Keeping up with past and present happenings in a remarkable small town.
Sorry, but this is about the saddest photo...of absolutely nothing...I can imagine. I'd hate to think this is a good representative image of Butler. Empty street, large blank wall -- very un-distinctive.
That big empty lot is where Woolworth's once stood...don't know which is worse...the empty lot..or a cheap store like Woolworth's....think i prefer the empty lot ; )
I wondered why you would even post such a sad photo. In the common parlance, it is what it is. Downtown Butler is a relic. BTW, Woolworth's was a 5 and 10 that along with Murphy's and Kresge's were the general sotres of their times. The previous poster may think that they were simply a "cheap store" but these type store served America well for 3/4 of a century.
Sad indeed. We hate to see it, but this is the reality of downtown Butler.
u say 5 and 10...i say cheap...what's the difference? Yesterday's Woolworth's and the other cheap stores you mention are today's flea markets.btw, its 5 and dime...not 5 and 10.
Sorry, I would rather see Woolworths than the empty lot. This is the sad reality of what malls have done to downtowns. I, to this day, would rather shop in a town with individual stores than a huge mall. Mom & Pop and all unigue stores are gone from our towns. Some of you may not believe it, but shopping in downtown Butler was fun and we had some very good stores.I have great memories of downtown, not just shopping but hanging out and watching the guys go up and down Main Street in thier cars!!
Oh, and by the way, we did say 5 & 10 stores. I think they said five and dime in New York City!!!
I grew up in Butler - 1960 through 1975 - great, wonderful place to spend one's youth. Moved away in 1976 for college. Never made it back - nothing to come back to. Family still there, and get back at least onece a year. What I notice most is the "holes" - the hole where the buliding used to be, and lately - the holes where the trees used to be. It is really sad and this pic sums it up....
I LOVED Woolworth's Store. My grandmother and I always used the side entrance on Cunningham St., went up the stairs to the back of the store where the pet section was so "Gum" (my grandmother) could buy her parakeet food. Then I got to shop in the toys close by. It was great.
They took down the SouthMain Street viaduct and now we have the GeneralButler Bridge that curvesand turns at the bottomof Roosevelt Blvd.It just isn't the same,it is a beautiful bridge,but now Main Street andSouth Main Street Hilldo not have a straightconnection. Strange!
Strange how some things improve with age and others just wither away. I left Butler in 1967 never to return until I decided to visit my fathers old home which he built himself. It was a small but pristine home on Ritter Street with a beautiful yard. Now it's painted 3 colors and the yard is in disrepair. As I traveled around the city I found the old landmark buildings were gone (replaced with empty lots), Main street gives a new meaning to urban renewal. A once bright and cheery avenue is now a line of incoherent buildings that look like they were placed there by a committee of clowns. The streets are pot-hole filled and lined with empty businesses. Armco and Pullmann Standard have just disappeared. I am not trying to be funny or obnoxius but left that day mad as hell that time has stolen my town. Please try to take better care of what remains of my childhood home!! I guess that memories are the only thing that are forever.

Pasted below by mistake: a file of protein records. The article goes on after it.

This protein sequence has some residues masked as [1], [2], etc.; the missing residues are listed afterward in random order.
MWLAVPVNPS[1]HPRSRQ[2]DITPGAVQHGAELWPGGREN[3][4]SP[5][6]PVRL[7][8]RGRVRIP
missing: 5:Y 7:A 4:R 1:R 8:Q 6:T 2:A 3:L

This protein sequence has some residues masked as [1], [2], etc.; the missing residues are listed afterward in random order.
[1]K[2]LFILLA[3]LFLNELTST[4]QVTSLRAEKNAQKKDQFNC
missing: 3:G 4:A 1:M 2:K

butler has really gone down hill!! i used to love walking up and down main st. with my sister and our friends. and later with my own kids. loved going to the 5 and dime stores. was really great memories. now, there is hardly anything worth going to on main st. its very sad!
Obviously that poster doesn't realize what you could get for a nickle or a dime back when Woolworths etc opened. And it the most common name for those stores was 5 and 10. Incidently, Butler had a Woolworths, Kresge's and Murpys (later to become AIMEs). That old Woolworth building was not always Woolworths. The North part of the building was Kresges.
Does anyone remember Bennett's studio on the second floor of Woolworth's? He had a glass display case on the side of the building. Russell Bennett was my grandfather and his photography studio was there for years.
The five and dime stores of the 40's and 50's were not cheap by the standards of the day. They were the Targets, Kmarts and Dollar Stores of that era. Sears and Monkey Wards as well as local stores such as Troutman and Royers were above them in price. Then you had Gimbals and Kaufmans down in Pgh. which were probably the top tier. Kaufmans had the best toy dept. I have ever seen plus their Xmas window displays were fabulous. If you want cheap you went to Bill's Bargain Barn on N. Main. The shopping malls killed off Main St. in virtually every small to medium size city I've visited. Add in the fact that Butler has lost something like 10,000 people since the 50's. If all of us thay left Butler would move back with our families Butler would have half a million people.
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